I got a chance to speak with Vic Armstrong last week, a legendary stunt performer and action director who's been in the business for more than four decades. His credits include several Bond films, the first three Indiana Jones movies, the first two Superman movies, and directing the action in The Amazing Spider-Man. An updated edition of Armstrong's memoir, The True Adventures of the World's Greatest Stuntman (Titan Books), comes out today with new content about the forthcoming Spider-Man movie.
According to Armstrong, The Amazing Spider-Man is going for greater realism with its action than the Raimi films. Specifically, there will be less reliance on CG for the action sequences. As Armstrong explains in the book:
After the cut, Vic shares some thoughts on The Amazing Spider-Man, including a sequence where Spider-Man really swings through six city blocks. Look for our full interview with Vic Armstrong later this week.
I know you worked on The Amazing Spider-Man. Is there anything you can say about your approach to directing the action sequences in that?
Yeah, we worked very closely with Marc Webb, the director, and Avi Arad, the producer, and everybody. They came to me and my brother [Andy], who's working on it as well as another stunt coordinator, and said, "Look, we want to try and make it more about physical flying that computerized flying," and Andy and I had been talking about that anyway, and we said absolutely, that's how we're going to do it. So we started rehearsing different ways of how he's going to fly -- not fly, but how he's going to motivate his way along while hanging on to webs. We sort of equated it with Tarzan, if you like: Tarzan would grab one vine, fly diagonally away from it, sweeping down which gives him the momentum, and then at the height he would change to another vine when he's weightless and sweep down in another direction. That propels him along. And we worked out a system for Spider-Man where he would sweep down on his downward arc, and he'd be pulling three-and-a-half Gs as he goes to the bottom of that thing, and then he gets to the top and he's literally weightless, and then he fires another web and goes off in another direction, and repeats the same process. And that's what we wanted to show to the audience, that weight transfer, those three-and-a-half Gs pulling on your body, straightening your legs out near the bottom, and coming to the top he bends his knees and comes off again, you know? And you see his arms straighten out. That's what they didn't have in the other ones, because it's just a computer flying along, you know?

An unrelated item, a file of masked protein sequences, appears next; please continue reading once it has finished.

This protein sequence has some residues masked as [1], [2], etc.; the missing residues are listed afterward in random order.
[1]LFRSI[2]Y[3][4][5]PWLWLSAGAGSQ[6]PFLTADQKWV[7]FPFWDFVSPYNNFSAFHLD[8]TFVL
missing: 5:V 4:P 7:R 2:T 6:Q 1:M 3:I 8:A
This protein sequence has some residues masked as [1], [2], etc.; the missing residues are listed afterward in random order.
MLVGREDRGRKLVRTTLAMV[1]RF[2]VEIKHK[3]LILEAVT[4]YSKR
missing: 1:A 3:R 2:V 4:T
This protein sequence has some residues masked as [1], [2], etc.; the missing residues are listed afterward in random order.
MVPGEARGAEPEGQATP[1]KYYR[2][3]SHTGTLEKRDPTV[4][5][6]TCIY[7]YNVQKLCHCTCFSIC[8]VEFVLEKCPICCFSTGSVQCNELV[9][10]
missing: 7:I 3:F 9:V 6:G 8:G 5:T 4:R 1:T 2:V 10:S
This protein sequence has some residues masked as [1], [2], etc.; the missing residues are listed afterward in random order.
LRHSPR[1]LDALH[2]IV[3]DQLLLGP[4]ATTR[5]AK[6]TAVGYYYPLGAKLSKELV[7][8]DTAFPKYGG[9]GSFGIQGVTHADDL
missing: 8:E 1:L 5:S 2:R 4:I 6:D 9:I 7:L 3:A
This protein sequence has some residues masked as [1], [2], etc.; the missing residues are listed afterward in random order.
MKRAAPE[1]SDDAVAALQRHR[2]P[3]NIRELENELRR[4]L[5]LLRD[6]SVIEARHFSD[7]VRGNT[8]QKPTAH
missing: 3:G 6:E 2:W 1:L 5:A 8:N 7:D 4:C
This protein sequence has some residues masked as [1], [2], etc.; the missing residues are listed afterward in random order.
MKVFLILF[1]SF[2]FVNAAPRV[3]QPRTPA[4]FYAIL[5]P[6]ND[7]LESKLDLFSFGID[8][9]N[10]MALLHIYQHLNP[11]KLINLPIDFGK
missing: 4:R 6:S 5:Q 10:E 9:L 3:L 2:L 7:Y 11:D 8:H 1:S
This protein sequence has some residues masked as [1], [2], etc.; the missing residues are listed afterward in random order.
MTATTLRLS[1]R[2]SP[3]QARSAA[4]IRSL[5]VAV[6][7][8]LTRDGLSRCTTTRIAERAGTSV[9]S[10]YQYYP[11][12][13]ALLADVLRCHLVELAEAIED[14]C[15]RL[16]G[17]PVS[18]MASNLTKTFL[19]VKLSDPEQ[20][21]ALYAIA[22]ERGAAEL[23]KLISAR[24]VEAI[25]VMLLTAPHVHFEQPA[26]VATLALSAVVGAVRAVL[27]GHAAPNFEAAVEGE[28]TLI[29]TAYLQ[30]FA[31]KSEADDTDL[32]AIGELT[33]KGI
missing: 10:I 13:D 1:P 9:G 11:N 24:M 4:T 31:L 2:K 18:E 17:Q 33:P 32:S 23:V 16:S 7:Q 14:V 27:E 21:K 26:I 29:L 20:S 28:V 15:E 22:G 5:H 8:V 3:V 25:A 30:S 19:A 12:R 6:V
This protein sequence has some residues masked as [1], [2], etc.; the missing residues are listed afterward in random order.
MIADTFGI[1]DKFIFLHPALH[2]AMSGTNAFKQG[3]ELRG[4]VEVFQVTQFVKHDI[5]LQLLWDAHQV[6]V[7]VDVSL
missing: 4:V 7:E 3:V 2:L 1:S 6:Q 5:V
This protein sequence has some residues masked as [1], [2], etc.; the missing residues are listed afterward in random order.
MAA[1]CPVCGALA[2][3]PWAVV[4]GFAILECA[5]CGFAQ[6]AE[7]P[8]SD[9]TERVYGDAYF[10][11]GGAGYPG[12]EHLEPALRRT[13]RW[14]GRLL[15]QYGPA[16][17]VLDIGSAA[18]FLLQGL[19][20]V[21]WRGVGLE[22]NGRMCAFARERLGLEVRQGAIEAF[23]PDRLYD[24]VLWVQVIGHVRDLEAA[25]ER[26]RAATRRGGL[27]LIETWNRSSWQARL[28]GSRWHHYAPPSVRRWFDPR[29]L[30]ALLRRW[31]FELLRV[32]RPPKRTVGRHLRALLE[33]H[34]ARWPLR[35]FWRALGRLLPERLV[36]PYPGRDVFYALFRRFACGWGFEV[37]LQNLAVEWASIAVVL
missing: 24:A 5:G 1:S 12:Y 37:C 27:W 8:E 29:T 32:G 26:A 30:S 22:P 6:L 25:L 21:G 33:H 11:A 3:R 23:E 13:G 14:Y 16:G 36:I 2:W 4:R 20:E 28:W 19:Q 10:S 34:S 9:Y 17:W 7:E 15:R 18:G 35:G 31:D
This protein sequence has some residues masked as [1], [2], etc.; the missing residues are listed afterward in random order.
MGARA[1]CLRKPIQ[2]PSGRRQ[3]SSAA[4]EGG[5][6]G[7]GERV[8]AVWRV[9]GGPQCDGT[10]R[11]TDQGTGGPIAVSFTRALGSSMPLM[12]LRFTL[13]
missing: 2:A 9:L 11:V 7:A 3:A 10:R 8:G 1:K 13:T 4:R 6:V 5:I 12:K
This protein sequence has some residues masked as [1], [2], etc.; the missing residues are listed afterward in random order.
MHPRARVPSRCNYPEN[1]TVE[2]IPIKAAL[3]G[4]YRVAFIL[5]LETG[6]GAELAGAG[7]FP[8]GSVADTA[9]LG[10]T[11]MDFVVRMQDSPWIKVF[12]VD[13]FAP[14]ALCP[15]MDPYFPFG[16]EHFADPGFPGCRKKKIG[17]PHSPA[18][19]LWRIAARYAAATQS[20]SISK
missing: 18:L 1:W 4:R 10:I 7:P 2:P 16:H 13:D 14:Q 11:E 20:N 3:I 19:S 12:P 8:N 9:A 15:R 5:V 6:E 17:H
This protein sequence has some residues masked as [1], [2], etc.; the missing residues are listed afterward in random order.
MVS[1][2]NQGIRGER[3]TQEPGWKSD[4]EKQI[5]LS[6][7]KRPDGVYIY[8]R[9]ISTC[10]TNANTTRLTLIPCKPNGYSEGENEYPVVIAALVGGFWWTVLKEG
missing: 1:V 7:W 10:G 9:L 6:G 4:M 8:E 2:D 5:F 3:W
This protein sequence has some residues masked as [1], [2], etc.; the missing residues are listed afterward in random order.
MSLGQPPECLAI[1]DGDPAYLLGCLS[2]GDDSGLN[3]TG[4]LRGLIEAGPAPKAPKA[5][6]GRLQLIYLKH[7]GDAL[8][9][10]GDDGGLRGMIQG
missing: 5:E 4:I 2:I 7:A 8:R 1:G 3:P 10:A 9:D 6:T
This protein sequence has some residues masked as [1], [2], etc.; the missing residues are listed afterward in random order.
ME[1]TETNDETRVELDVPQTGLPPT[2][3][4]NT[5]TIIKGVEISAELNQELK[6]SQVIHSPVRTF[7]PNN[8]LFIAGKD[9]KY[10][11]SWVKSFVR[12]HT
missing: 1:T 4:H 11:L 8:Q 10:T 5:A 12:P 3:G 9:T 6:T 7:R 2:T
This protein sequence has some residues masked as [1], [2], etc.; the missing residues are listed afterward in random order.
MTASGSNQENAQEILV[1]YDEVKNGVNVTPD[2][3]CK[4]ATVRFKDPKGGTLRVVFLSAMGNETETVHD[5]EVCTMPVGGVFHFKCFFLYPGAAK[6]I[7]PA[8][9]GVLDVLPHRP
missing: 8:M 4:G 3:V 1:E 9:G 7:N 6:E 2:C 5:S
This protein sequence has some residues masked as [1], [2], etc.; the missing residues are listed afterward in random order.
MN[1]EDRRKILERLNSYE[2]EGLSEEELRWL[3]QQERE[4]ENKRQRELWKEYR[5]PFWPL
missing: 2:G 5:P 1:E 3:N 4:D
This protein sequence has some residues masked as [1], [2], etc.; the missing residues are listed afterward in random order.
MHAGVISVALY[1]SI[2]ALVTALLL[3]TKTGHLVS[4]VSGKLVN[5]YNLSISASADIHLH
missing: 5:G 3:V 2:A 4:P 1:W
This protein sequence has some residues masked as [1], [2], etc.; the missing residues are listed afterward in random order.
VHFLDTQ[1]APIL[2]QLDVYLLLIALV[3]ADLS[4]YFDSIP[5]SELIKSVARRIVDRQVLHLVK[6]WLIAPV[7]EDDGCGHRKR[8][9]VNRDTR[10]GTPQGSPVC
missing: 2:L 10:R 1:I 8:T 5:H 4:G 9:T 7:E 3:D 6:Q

Exactly. And it looks so cartoony.
So once we've planned that, then you have to start working out, "Okay, how are we going to photograph this," because he's whoosing by at a great speed. So we developed different cranes and different flying rigs, and we actually photograph him and follow him and capture it. Each one has its own little wrinkle which you have to try and work out, which is what makes them all original.
Was there a particular action sequence in The Amazing Spider-Man that was challenging or memorable for you?
It's one I like a lot, actually. There's one where he flies up through New York. We shot down on 12th Avenue between 130th and 136th Street -- it's around where The Cotton Club used to be and still is. We shot it across six blocks, which was pretty sensational. We got 100 cars, and we were doing it all for real, it's great. And you know CG's going to enhance stuff in it, obviously, because you can't go up 200 hundred feet -- or a hundred, I suppose -- in the air; you can't light that, you know, that's where CG helps you out and gives you the big scale. But we actually flew him six blocks. It's just fantastic. There's a wonderful fight in there as well between Denis Leary and the cops and Spider-Man. He does some great acrobatic moves in there, and we had some great athletes working in the fights with Andrew Garfield.
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